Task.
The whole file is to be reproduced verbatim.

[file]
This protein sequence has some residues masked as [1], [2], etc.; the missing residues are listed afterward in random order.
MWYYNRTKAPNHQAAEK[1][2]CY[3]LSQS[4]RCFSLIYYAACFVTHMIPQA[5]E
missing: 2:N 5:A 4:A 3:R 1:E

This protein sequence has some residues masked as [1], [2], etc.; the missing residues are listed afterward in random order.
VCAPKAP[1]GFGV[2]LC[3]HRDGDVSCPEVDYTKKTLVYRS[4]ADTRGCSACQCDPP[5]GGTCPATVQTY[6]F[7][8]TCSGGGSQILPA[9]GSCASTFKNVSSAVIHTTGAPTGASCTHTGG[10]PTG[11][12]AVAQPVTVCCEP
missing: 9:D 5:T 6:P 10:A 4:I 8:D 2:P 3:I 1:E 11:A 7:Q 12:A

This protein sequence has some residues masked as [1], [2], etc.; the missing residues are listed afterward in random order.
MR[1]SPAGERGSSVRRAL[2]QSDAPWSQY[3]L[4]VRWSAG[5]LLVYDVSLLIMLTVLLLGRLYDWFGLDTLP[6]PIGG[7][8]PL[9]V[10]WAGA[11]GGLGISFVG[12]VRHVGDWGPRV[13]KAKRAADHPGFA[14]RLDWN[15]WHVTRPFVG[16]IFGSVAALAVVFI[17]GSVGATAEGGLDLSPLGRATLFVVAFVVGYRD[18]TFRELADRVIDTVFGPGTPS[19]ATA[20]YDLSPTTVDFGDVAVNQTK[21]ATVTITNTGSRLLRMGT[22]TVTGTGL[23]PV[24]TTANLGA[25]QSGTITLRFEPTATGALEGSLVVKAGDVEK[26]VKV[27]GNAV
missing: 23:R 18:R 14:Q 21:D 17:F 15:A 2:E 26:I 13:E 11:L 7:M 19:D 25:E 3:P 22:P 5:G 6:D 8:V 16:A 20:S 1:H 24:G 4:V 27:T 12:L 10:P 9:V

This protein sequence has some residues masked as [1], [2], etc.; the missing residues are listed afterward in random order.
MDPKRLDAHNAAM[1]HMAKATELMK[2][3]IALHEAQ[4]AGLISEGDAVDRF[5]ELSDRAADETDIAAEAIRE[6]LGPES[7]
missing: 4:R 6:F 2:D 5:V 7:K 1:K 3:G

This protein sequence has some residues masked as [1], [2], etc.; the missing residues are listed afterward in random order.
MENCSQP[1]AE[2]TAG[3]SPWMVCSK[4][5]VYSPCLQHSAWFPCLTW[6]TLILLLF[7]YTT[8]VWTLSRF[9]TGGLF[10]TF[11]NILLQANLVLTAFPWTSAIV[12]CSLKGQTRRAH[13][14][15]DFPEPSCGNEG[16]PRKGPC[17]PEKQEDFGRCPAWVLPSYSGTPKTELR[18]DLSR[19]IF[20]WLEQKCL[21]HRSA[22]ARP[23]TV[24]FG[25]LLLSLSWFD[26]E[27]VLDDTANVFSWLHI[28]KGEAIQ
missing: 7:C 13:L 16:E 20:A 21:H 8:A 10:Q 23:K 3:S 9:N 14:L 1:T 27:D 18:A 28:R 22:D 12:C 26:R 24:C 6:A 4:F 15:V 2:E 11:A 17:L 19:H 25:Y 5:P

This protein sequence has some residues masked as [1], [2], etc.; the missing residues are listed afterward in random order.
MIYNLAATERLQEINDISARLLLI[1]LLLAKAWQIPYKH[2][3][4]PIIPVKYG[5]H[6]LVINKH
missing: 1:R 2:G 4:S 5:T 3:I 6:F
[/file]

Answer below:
This protein sequence has some residues masked as [1], [2], etc.; the missing residues are listed afterward in random order.
MWYYNRTKAPNHQAAEK[1][2]CY[3]LSQS[4]RCFSLIYYAACFVTHMIPQA[5]E
missing: 2:N 5:A 4:A 3:R 1:E

This protein sequence has some residues masked as [1], [2], etc.; the missing residues are listed afterward in random order.
VCAPKAP[1]GFGV[2]LC[3]HRDGDVSCPEVDYTKKTLVYRS[4]ADTRGCSACQCDPP[5]GGTCPATVQTY[6]F[7][8]TCSGGGSQILPA[9]GSCASTFKNVSSAVIHTTGAPTGASCTHTGG[10]PTG[11][12]AVAQPVTVCCEP
missing: 9:D 5:T 6:P 10:A 4:I 8:D 2:P 3:I 1:E 11:A 7:Q 12:A

This protein sequence has some residues masked as [1], [2], etc.; the missing residues are listed afterward in random order.
MR[1]SPAGERGSSVRRAL[2]QSDAPWSQY[3]L[4]VRWSAG[5]LLVYDVSLLIMLTVLLLGRLYDWFGLDTLP[6]PIGG[7][8]PL[9]V[10]WAGA[11]GGLGISFVG[12]VRHVGDWGPRV[13]KAKRAADHPGFA[14]RLDWN[15]WHVTRPFVG[16]IFGSVAALAVVFI[17]GSVGATAEGGLDLSPLGRATLFVVAFVVGYRD[18]TFRELADRVIDTVFGPGTPS[19]ATA[20]YDLSPTTVDFGDVAVNQTK[21]ATVTITNTGSRLLRMGT[22]TVTGTGL[23]PV[24]TTANLGA[25]QSGTITLRFEPTATGALEGSLVVKAGDVEK[26]VKV[27]GNAV
missing: 23:R 18:R 14:Q 21:D 17:F 15:A 2:E 26:I 13:E 11:L 7:M 19:D 25:E 3:P 22:P 5:G 6:D 8:V 16:A 20:S 1:H 24:G 4:V 27:T 12:L 10:P 9:V

This protein sequence has some residues masked as [1], [2], etc.; the missing residues are listed afterward in random order.
MDPKRLDAHNAAM[1]HMAKATELMK[2][3]IALHEAQ[4]AGLISEGDAVDRF[5]ELSDRAADETDIAAEAIRE[6]LGPES[7]
missing: 4:R 6:F 2:D 5:V 7:K 1:K 3:G

This protein sequence has some residues masked as [1], [2], etc.; the missing residues are listed afterward in random order.
MENCSQP[1]AE[2]TAG[3]SPWMVCSK[4][5]VYSPCLQHSAWFPCLTW[6]TLILLLF[7]YTT[8]VWTLSRF[9]TGGLF[10]TF[11]NILLQANLVLTAFPWTSAIV[12]CSLKGQTRRAH[13][14][15]DFPEPSCGNEG[16]PRKGPC[17]PEKQEDFGRCPAWVLPSYSGTPKTELR[18]DLSR[19]IF[20]WLEQKCL[21]HRSA[22]ARP[23]TV[24]FG[25]LLLSLSWFD[26]E[27]VLDDTANVFSWLHI[28]KGEAIQ
missing: 7:C 13:L 16:E 20:A 21:H 8:A 10:Q 23:K 3:S 9:N 14:L 1:T 27:D 18:A 28:R 22:D 12:C 26:R 24:C 6:A 4:F 15:V 2:E 11:A 17:L 19:H 25:Y 5:P

This protein sequence has some residues masked as [1], [2], etc.; the missing residues are listed afterward in random order.
MIYNLAATERLQEINDISARLLLI[1]LLLAKAWQIPYKH[2][3][4]PIIPVKYG[5]H[6]LVINKH
missing: 1:R 2:G 4:S 5:T 3:I 6:F